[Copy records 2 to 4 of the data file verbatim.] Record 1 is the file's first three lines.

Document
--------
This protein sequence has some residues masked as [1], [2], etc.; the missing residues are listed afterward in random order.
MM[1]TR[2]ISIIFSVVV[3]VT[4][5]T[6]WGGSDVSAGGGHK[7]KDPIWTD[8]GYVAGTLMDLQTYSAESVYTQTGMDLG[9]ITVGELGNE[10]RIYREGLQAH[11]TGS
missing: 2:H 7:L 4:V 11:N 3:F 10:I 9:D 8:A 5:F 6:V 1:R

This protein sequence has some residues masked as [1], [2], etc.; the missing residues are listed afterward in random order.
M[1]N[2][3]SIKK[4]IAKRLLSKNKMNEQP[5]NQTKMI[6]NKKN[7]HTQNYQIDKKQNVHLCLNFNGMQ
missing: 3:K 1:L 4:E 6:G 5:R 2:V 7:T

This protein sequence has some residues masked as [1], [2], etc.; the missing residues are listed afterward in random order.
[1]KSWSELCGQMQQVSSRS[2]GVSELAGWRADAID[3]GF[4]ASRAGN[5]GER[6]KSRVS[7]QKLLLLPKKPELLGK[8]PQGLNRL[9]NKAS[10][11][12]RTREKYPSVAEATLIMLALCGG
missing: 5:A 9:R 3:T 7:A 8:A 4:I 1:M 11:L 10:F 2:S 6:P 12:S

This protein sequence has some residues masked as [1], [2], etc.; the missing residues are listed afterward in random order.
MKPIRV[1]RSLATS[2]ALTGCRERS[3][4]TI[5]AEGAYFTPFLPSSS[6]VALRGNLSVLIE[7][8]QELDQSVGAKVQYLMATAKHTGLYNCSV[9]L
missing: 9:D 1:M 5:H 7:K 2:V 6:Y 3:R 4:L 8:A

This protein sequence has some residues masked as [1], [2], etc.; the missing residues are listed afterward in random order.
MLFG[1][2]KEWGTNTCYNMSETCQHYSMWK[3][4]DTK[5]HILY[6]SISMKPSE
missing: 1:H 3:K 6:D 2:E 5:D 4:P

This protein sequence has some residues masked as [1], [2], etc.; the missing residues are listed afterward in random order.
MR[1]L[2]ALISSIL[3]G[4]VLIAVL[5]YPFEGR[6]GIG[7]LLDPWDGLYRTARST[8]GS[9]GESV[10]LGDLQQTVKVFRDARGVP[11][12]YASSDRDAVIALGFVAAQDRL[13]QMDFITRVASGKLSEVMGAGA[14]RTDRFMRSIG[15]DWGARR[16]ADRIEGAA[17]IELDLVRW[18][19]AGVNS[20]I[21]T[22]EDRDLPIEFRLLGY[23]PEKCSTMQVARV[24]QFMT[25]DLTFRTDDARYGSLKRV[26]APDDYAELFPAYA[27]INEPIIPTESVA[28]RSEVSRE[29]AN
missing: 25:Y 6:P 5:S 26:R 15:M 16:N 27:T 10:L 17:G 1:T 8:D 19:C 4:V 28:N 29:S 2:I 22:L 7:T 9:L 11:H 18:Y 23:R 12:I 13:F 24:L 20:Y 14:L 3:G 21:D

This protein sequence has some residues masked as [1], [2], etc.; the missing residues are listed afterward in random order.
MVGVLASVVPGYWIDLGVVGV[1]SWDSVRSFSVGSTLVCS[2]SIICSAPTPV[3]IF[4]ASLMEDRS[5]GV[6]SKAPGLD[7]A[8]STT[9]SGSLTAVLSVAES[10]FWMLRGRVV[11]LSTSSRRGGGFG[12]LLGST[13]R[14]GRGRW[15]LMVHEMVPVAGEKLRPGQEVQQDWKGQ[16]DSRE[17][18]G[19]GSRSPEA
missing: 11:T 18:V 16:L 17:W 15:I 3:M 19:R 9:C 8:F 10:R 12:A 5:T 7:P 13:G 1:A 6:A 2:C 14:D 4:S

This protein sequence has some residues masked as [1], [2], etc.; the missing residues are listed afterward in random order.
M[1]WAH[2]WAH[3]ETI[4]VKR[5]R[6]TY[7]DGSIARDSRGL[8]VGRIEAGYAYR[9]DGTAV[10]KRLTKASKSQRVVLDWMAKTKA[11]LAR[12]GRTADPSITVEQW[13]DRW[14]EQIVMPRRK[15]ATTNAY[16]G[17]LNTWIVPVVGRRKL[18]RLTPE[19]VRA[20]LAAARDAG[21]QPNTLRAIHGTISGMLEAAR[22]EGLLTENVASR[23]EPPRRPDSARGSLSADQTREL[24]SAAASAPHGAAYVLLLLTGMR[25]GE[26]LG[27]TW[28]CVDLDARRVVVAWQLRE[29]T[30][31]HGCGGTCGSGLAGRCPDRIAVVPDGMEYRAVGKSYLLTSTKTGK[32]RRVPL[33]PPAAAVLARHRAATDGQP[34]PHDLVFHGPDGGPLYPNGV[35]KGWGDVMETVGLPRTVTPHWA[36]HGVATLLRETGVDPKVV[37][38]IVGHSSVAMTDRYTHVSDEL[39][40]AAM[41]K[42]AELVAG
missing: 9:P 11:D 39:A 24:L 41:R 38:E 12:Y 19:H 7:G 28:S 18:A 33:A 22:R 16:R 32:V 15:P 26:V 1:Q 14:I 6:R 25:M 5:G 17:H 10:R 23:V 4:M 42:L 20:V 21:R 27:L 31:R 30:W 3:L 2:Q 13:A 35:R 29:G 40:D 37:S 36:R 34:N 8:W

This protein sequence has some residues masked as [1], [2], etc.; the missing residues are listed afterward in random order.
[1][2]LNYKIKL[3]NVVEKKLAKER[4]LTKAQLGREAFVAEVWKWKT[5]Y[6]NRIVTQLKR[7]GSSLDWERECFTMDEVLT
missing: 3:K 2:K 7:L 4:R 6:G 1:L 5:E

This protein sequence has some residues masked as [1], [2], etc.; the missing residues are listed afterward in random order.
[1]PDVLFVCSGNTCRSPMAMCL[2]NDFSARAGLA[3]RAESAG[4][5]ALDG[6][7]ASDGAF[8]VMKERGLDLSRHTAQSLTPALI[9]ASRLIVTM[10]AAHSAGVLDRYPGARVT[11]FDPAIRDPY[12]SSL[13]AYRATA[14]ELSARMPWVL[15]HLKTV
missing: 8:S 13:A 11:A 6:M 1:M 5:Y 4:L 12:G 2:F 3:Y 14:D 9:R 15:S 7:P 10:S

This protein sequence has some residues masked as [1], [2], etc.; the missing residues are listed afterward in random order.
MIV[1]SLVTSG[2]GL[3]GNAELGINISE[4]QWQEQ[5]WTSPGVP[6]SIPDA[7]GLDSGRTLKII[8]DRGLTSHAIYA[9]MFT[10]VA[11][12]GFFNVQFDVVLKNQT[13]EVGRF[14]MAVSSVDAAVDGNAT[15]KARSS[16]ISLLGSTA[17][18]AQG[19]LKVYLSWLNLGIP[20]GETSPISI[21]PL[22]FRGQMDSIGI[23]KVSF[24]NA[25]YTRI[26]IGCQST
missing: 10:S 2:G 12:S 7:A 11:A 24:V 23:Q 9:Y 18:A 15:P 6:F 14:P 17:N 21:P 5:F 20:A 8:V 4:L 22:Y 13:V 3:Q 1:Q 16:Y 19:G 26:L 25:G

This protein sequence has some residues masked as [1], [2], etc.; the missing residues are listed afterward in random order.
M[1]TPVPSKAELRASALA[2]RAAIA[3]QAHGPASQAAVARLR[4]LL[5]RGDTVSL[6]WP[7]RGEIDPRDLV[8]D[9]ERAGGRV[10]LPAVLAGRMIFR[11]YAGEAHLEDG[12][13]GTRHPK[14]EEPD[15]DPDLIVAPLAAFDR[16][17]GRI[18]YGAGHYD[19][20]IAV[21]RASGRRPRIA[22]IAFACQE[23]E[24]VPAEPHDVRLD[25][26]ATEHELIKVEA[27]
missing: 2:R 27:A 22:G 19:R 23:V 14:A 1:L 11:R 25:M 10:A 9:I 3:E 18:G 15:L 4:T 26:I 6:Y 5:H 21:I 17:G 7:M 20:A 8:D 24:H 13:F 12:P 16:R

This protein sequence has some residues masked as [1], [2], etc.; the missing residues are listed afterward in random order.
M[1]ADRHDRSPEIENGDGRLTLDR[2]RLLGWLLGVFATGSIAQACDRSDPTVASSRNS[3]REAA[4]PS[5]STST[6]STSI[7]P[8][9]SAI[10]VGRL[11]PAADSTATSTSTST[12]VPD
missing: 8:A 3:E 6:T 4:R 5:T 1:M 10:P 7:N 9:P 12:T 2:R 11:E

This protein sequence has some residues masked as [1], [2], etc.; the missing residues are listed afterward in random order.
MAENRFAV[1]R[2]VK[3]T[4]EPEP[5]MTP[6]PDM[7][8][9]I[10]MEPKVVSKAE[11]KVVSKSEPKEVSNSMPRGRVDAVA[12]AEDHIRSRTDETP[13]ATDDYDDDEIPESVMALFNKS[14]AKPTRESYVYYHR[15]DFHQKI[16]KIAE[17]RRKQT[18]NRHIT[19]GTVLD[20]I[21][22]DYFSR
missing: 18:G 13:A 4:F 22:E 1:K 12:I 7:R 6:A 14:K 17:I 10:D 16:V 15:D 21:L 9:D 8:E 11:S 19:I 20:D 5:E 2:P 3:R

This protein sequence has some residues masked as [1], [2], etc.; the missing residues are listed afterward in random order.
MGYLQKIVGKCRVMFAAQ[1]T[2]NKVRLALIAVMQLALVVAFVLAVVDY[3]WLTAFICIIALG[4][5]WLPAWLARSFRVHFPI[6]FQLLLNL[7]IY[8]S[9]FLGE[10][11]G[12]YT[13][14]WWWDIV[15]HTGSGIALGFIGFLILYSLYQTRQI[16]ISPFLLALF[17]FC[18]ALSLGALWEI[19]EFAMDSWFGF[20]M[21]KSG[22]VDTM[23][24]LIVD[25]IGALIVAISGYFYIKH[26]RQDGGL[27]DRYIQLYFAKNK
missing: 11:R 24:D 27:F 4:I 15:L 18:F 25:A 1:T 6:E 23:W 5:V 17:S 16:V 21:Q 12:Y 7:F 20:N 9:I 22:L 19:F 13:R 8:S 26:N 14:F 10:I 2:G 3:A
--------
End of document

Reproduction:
This protein sequence has some residues masked as [1], [2], etc.; the missing residues are listed afterward in random order.
M[1]N[2][3]SIKK[4]IAKRLLSKNKMNEQP[5]NQTKMI[6]NKKN[7]HTQNYQIDKKQNVHLCLNFNGMQ
missing: 3:K 1:L 4:E 6:G 5:R 2:V 7:T

This protein sequence has some residues masked as [1], [2], etc.; the missing residues are listed afterward in random order.
[1]KSWSELCGQMQQVSSRS[2]GVSELAGWRADAID[3]GF[4]ASRAGN[5]GER[6]KSRVS[7]QKLLLLPKKPELLGK[8]PQGLNRL[9]NKAS[10][11][12]RTREKYPSVAEATLIMLALCGG
missing: 5:A 9:R 3:T 7:A 8:A 4:I 1:M 11:L 10:F 2:S 6:P 12:S

This protein sequence has some residues masked as [1], [2], etc.; the missing residues are listed afterward in random order.
MKPIRV[1]RSLATS[2]ALTGCRERS[3][4]TI[5]AEGAYFTPFLPSSS[6]VALRGNLSVLIE[7][8]QELDQSVGAKVQYLMATAKHTGLYNCSV[9]L
missing: 9:D 1:M 5:H 7:K 2:V 6:Y 3:R 4:L 8:A